Further to what FFA, said, Special Tinsel, power substations operating when you were a teenager often had transformers filled with PCB oils. (The oils were used specifically for transformer cooling because they resist electrical breakdown, and low flammability compared to mineral-based insulating oils. They could therefore be used on indoor transformers without being kept in a protective vault.) PCBs are known carcinogens. No special precautions were taken in the handling of these substances during most of the 70's and 80's. People were routinely exposed to these oils, including power system technicians being, literally, up to their shoulders, in these oils. More than power line radiation, this could explain the effects of living near a substation.

FFA, the frequency of power generation is 50Hz or 60Hz, depending on where you live. This is well within human hearing. Transformers "hum" at 100Hz or 120Hz because they are constructed of laminations, which vibrate due to the changing magnetic field. I assume that this is what you mean by "Something that buzzes just past the edge of human audibility is sometimes going to be very uncomfortable", rather than something with a high frequency. While some components in a power system (for example, rectifiers) can introduce higher order harmonics, they rarely introduce a harmonic of anything more than negligible power content above the 13th (which would be 13x60 or 7800Hz, well within human hearing), and all three-phase power systems have the inherent quality of suppressing all 3rd order harmonics. Power systems destabilize in the presence of higher-order harmonics, transformers and power lines heat up by transmitting "non-useful" high frequency power, and much is done to suppress and/or eliminate harmonics.

The long and short of it is that power frequencies are too low to cause the kind of harm that is suspected in these situations. (I also vaguely remember reading one study about how power line "right of ways" may have been built with contaminated soil.) I'd be more concerned about buying a house near a high-power radio antenna (50,000 watts in the MHz range), or a cell phone tower, though the "anecdotal" cases are enough to scare people sufficiently that I'd be wary about buying a house near power lines simply because I'm concerned about how this would affect resale value, and not any long-term health effects from the power system alone.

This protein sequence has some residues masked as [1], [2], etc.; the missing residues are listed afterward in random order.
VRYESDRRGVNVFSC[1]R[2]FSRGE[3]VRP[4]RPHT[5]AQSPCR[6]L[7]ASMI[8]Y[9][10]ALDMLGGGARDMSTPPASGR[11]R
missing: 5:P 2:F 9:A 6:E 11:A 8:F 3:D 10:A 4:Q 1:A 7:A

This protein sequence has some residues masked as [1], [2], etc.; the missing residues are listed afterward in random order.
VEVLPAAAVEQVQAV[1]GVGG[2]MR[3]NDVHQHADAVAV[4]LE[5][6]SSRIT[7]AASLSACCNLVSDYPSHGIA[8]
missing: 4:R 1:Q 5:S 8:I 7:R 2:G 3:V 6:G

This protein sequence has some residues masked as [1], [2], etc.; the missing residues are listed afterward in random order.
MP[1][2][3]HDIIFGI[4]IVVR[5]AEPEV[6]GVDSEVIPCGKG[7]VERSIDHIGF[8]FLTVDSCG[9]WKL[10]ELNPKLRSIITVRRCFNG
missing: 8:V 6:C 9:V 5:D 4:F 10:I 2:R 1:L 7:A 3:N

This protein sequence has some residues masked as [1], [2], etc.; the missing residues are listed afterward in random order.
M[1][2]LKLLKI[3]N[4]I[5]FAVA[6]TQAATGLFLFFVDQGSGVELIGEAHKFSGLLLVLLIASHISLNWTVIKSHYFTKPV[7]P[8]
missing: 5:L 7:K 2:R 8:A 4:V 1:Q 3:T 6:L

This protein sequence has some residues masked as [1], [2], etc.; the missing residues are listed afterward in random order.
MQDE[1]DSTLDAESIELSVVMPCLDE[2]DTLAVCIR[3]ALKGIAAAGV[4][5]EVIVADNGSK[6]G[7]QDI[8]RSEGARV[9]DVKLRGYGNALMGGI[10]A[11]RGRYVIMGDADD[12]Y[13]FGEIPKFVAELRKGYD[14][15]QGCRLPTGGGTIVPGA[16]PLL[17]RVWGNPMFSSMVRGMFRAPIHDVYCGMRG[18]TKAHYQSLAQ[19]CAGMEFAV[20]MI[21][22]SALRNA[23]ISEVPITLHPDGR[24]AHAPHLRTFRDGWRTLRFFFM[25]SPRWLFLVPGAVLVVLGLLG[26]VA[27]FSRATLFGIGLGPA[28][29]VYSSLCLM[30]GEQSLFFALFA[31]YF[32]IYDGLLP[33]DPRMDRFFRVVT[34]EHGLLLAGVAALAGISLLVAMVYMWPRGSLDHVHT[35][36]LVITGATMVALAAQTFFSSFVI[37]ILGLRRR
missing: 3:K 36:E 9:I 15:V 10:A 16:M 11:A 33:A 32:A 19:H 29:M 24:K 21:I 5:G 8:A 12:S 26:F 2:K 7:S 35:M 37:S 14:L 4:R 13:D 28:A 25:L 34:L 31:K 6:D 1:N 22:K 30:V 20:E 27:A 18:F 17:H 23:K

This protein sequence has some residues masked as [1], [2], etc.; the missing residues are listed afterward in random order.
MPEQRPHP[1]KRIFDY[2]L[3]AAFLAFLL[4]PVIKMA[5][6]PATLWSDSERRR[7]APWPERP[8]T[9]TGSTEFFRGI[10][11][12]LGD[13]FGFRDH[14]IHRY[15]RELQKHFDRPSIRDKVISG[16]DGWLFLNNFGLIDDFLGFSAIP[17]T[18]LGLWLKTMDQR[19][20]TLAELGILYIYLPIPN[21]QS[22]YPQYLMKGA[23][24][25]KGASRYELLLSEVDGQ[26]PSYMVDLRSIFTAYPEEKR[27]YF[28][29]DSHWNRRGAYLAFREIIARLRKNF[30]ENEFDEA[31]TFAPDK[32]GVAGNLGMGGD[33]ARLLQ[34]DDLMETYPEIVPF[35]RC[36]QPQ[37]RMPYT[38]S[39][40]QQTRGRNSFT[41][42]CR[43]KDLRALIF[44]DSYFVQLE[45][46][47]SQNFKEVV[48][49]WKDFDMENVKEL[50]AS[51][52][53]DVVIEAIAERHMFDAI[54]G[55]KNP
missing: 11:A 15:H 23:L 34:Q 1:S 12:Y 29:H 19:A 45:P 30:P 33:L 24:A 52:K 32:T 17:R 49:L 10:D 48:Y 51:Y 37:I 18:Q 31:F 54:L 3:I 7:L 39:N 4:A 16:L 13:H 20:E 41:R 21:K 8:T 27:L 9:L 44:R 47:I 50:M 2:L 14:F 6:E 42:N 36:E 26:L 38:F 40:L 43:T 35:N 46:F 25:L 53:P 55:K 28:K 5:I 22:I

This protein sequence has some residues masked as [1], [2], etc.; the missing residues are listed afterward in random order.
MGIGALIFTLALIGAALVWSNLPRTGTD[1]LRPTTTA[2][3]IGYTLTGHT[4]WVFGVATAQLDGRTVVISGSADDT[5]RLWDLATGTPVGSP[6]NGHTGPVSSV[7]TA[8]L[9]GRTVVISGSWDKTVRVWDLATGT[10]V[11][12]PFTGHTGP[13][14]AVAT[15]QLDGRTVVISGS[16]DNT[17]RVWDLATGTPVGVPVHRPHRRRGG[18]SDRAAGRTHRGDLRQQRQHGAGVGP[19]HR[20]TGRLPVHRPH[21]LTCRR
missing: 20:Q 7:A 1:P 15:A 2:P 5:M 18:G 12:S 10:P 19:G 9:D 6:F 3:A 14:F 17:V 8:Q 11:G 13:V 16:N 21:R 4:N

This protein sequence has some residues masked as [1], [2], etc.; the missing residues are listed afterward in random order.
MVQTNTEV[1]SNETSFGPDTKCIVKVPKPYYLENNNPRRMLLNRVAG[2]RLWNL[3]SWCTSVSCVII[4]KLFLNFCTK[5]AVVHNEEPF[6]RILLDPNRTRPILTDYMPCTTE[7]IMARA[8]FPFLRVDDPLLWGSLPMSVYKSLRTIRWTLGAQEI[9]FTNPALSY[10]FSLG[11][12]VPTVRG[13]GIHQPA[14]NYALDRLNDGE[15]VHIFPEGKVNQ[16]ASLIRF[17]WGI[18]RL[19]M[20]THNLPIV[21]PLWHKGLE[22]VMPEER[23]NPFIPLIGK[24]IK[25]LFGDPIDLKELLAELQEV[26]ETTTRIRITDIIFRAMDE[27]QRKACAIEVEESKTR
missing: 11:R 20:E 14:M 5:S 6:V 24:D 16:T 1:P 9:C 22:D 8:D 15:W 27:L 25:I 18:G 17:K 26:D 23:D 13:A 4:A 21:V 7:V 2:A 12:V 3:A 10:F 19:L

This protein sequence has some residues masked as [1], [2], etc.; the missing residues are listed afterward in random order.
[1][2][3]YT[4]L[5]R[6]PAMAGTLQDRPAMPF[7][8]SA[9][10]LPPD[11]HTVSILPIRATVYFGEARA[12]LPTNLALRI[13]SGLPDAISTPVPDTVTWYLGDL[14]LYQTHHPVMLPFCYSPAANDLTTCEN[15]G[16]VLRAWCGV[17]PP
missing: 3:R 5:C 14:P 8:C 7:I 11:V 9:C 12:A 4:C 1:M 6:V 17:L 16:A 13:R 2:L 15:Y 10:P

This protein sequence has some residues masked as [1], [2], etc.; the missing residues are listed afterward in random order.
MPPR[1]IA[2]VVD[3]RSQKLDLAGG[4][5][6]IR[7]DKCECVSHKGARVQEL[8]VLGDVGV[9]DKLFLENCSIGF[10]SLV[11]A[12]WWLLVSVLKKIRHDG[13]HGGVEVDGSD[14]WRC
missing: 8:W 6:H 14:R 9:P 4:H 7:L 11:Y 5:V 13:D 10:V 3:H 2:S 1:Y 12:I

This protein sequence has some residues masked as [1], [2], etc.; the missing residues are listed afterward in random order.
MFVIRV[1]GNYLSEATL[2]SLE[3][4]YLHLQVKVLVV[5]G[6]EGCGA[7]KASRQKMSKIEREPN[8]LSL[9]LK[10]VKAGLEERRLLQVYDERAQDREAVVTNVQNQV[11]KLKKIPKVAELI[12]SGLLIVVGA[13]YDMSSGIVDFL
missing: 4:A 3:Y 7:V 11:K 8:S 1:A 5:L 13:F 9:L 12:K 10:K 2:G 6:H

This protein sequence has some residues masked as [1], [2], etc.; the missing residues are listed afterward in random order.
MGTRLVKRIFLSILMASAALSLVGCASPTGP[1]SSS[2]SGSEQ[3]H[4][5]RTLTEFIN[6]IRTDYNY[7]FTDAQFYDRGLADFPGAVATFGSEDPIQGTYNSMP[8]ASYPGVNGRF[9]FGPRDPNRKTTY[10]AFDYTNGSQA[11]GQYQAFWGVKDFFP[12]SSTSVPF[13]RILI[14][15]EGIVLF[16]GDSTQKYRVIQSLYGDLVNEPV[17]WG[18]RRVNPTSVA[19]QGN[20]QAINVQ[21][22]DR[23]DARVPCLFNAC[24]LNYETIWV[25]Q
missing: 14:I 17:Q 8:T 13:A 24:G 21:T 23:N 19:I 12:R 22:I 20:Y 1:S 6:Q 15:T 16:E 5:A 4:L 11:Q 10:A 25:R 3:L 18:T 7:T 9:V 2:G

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"The fate of *billions* depends on you! Hahahahaha....sorry." Lord Raiden - Mortal Kombat

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Finite Fourier Alchemy
Markdown, the Herald Angels Sing


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quote:
Originally posted by Hero_Mike:
While some components in a power system (for example, rectifiers) can introduce higher order harmonics, they rarely introduce a harmonic of anything more than negligible power content above the 13th (which would be 13x60 or 7800Hz, well within human hearing), and all three-phase power systems have the inherent quality of suppressing all 3rd order harmonics.

Consider me corrected then. [Smile]

quote:
(I also vaguely remember reading one study about how power line "right of ways" may have been built with contaminated soil.)
Besides the PCBs in transformer elements I would expect the land near transmission lines to possibly have contamination from insulating elements, herbicides, etc. The sort of low-level ground contamination you'd expect to find in a pre-EPA industrial area. Which isn't to say any randomly-selected housing lot is certain to be free of such things.

Where did this contaminated soil come from?

quote:
I'd be wary about buying a house near power lines simply because I'm concerned about how this would affect resale value, and not any long-term health effects from the power system alone.
Same here.

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Thinking about New England / missing old Japan

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Hero_Mike
Happy Holly Days


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FFA - some of the fill for power-line right-of-ways was not "clean". It was often from "rehabilitated" industrial sites. Which is to say that it was itself contaminated. If it was built at a time that the power utility had a large transformer yard or motor repair facility, where the soil was dripping PCB oil, a right-of-way was the perfect place to get rid of it. After all, the utility owned the land as well.

For some reason, I remember reading about a high content of PCBs in these right-of-way areas. The above explanation is plausible, though all seem equally unlikely.

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"The fate of *billions* depends on you! Hahahahaha....sorry." Lord Raiden - Mortal Kombat